Colleges have wrestled with emergency-alert systems for years. E-mail is sometimes inaccessible to students and staff on the move, and text-message systems have been slow. The latest fix is based, surprisingly, on one of the oldest wireless communication systems around: the pager.
IntelliGuard Systems, a company that offers wireless “first responder” messaging, has introduced RavenAlert for college campuses. The technology mimics paging systems that are already used at hospitals and fire stations. But in this case, the pagers carried by students are small key fobs that house wireless receivers. The key fobs can display messages in text, emit sounds or words, vibrate, and emit a flash of light. The system also includes wall units for classrooms that display emergency messages in text, and large LED displays in major campus gathering places.
Drexel University was part of a pilot study of the system last year, in which five other colleges were also involved. Joseph Spera, director of operations in Drexel’s department of public safety, said it “worked fantastically.” In a test, “everyone was notified within 11 seconds.” Traditional text-message based systems can be delayed if a wireless carrier has heavy traffic at that moment, and also can become backlogged if multiple messages are sent out in quick succession.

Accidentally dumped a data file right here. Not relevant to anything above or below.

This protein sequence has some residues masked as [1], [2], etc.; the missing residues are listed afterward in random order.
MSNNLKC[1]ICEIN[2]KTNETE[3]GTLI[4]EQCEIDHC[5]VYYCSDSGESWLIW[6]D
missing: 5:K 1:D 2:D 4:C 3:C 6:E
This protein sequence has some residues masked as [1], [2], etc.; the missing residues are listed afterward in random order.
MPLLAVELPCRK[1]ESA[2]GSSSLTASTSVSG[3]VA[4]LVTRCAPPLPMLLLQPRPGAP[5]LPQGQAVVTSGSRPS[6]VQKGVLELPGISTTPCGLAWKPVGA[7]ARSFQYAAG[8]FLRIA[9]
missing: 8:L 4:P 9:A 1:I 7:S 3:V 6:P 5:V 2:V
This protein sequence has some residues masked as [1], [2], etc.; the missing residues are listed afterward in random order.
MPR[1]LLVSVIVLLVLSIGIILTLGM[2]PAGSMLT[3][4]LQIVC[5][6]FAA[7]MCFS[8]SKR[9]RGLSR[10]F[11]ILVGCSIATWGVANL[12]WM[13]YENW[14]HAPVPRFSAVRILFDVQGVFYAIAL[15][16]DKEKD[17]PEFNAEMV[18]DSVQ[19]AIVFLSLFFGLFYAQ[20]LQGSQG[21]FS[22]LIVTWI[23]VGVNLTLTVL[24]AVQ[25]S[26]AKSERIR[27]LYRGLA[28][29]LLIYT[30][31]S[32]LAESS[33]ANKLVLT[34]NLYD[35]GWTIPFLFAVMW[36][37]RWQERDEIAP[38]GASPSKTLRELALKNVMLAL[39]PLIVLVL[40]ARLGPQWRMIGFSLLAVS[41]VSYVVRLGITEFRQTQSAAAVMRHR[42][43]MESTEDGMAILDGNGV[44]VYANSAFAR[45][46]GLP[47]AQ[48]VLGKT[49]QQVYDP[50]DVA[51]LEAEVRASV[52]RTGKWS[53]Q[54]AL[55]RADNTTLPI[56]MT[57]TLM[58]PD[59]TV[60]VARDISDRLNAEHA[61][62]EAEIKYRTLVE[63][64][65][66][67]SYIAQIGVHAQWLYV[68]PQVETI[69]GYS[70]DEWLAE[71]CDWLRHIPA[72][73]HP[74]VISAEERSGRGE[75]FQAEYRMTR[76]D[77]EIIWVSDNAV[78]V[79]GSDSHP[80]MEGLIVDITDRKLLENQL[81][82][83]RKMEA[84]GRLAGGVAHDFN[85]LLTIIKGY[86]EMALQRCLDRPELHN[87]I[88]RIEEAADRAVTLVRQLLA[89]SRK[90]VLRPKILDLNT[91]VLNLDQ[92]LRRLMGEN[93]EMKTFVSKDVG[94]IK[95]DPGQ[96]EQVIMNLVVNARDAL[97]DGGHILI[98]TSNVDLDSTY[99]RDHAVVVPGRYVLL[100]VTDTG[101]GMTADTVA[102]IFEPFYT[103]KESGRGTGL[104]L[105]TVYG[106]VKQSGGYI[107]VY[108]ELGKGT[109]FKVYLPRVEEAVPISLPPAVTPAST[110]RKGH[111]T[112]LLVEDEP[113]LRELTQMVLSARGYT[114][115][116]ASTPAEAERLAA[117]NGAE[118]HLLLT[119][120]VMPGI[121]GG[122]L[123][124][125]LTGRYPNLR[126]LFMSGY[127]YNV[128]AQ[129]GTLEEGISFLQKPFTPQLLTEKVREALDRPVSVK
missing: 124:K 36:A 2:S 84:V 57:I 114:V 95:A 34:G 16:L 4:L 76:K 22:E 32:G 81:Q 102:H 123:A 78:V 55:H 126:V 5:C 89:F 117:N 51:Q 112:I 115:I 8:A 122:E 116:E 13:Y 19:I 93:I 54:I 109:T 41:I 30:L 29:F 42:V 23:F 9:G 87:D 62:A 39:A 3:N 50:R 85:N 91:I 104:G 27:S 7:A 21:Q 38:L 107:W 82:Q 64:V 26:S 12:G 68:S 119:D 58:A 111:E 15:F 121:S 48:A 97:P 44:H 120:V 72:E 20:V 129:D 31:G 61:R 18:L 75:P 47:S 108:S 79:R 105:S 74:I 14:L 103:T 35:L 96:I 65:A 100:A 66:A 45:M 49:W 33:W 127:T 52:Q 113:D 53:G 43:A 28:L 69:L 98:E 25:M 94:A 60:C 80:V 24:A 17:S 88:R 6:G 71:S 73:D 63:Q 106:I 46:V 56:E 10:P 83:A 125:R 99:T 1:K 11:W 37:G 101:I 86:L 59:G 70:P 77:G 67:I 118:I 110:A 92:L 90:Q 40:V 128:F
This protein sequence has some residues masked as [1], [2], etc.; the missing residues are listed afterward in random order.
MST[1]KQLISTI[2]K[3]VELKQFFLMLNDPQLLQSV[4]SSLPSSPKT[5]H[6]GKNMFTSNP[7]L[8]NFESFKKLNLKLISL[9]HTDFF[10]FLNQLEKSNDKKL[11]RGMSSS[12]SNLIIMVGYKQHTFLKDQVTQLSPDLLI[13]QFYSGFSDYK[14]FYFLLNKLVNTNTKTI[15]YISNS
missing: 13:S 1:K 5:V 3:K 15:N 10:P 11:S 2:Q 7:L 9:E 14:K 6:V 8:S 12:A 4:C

He added that he is not concerned that college students will be put off by the need to carry an additional piece of technology, the key fob, while on campus. “Two of my kids are college students and I would want them to carry it,” Mr. Spera said.
It’s important to note that no single system is good enough for alerts, he said. Drexel has not decided whether to purchase the RavenAlert system, but if the university did, Mr. Spera said, it would simply become part of DrexelAlert, the notification system already in place, which now uses a combination of text messaging and e-mail. “There is no standalone system that makes up DrexelAlert,” he said.